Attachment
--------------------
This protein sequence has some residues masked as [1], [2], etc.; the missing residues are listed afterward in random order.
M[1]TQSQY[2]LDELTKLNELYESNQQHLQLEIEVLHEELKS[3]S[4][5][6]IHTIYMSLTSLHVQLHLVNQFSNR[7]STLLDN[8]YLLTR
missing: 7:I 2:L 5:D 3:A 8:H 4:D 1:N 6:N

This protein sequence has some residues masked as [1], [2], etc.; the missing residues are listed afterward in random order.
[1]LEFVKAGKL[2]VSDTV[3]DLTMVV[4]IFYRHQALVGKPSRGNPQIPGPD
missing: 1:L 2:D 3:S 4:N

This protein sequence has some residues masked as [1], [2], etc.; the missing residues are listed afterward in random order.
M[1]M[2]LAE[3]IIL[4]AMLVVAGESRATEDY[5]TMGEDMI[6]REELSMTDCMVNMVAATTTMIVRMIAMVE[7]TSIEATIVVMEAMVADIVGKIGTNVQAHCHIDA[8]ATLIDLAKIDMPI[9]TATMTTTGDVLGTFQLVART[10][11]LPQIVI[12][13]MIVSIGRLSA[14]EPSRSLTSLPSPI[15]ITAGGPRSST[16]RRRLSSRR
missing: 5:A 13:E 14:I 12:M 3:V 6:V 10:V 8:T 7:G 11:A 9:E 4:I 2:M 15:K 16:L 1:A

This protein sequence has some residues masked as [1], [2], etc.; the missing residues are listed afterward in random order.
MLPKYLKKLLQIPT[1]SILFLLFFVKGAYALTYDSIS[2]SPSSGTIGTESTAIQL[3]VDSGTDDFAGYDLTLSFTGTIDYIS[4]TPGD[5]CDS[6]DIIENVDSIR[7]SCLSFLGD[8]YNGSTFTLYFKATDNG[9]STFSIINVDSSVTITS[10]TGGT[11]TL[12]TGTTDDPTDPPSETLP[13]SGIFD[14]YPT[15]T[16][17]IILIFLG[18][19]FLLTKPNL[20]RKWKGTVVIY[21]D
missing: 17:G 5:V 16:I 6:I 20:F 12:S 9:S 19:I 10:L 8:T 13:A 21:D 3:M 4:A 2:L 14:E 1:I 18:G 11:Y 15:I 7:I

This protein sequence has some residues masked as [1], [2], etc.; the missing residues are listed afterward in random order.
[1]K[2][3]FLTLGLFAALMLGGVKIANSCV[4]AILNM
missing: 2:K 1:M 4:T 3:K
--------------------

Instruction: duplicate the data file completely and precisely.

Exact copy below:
This protein sequence has some residues masked as [1], [2], etc.; the missing residues are listed afterward in random order.
M[1]TQSQY[2]LDELTKLNELYESNQQHLQLEIEVLHEELKS[3]S[4][5][6]IHTIYMSLTSLHVQLHLVNQFSNR[7]STLLDN[8]YLLTR
missing: 7:I 2:L 5:D 3:A 8:H 4:D 1:N 6:N

This protein sequence has some residues masked as [1], [2], etc.; the missing residues are listed afterward in random order.
[1]LEFVKAGKL[2]VSDTV[3]DLTMVV[4]IFYRHQALVGKPSRGNPQIPGPD
missing: 1:L 2:D 3:S 4:N

This protein sequence has some residues masked as [1], [2], etc.; the missing residues are listed afterward in random order.
M[1]M[2]LAE[3]IIL[4]AMLVVAGESRATEDY[5]TMGEDMI[6]REELSMTDCMVNMVAATTTMIVRMIAMVE[7]TSIEATIVVMEAMVADIVGKIGTNVQAHCHIDA[8]ATLIDLAKIDMPI[9]TATMTTTGDVLGTFQLVART[10][11]LPQIVI[12][13]MIVSIGRLSA[14]EPSRSLTSLPSPI[15]ITAGGPRSST[16]RRRLSSRR
missing: 5:A 13:E 14:I 12:M 3:V 6:V 10:V 8:T 7:G 11:A 9:E 4:I 2:M 15:K 16:L 1:A

This protein sequence has some residues masked as [1], [2], etc.; the missing residues are listed afterward in random order.
MLPKYLKKLLQIPT[1]SILFLLFFVKGAYALTYDSIS[2]SPSSGTIGTESTAIQL[3]VDSGTDDFAGYDLTLSFTGTIDYIS[4]TPGD[5]CDS[6]DIIENVDSIR[7]SCLSFLGD[8]YNGSTFTLYFKATDNG[9]STFSIINVDSSVTITS[10]TGGT[11]TL[12]TGTTDDPTDPPSETLP[13]SGIFD[14]YPT[15]T[16][17]IILIFLG[18][19]FLLTKPNL[20]RKWKGTVVIY[21]D
missing: 17:G 5:V 16:I 6:I 20:F 12:S 9:S 19:I 10:L 8:T 13:A 21:D 3:M 4:A 2:L 14:E 1:I 18:G 11:Y 15:I 7:I

This protein sequence has some residues masked as [1], [2], etc.; the missing residues are listed afterward in random order.
[1]K[2][3]FLTLGLFAALMLGGVKIANSCV[4]AILNM
missing: 2:K 1:M 4:T 3:K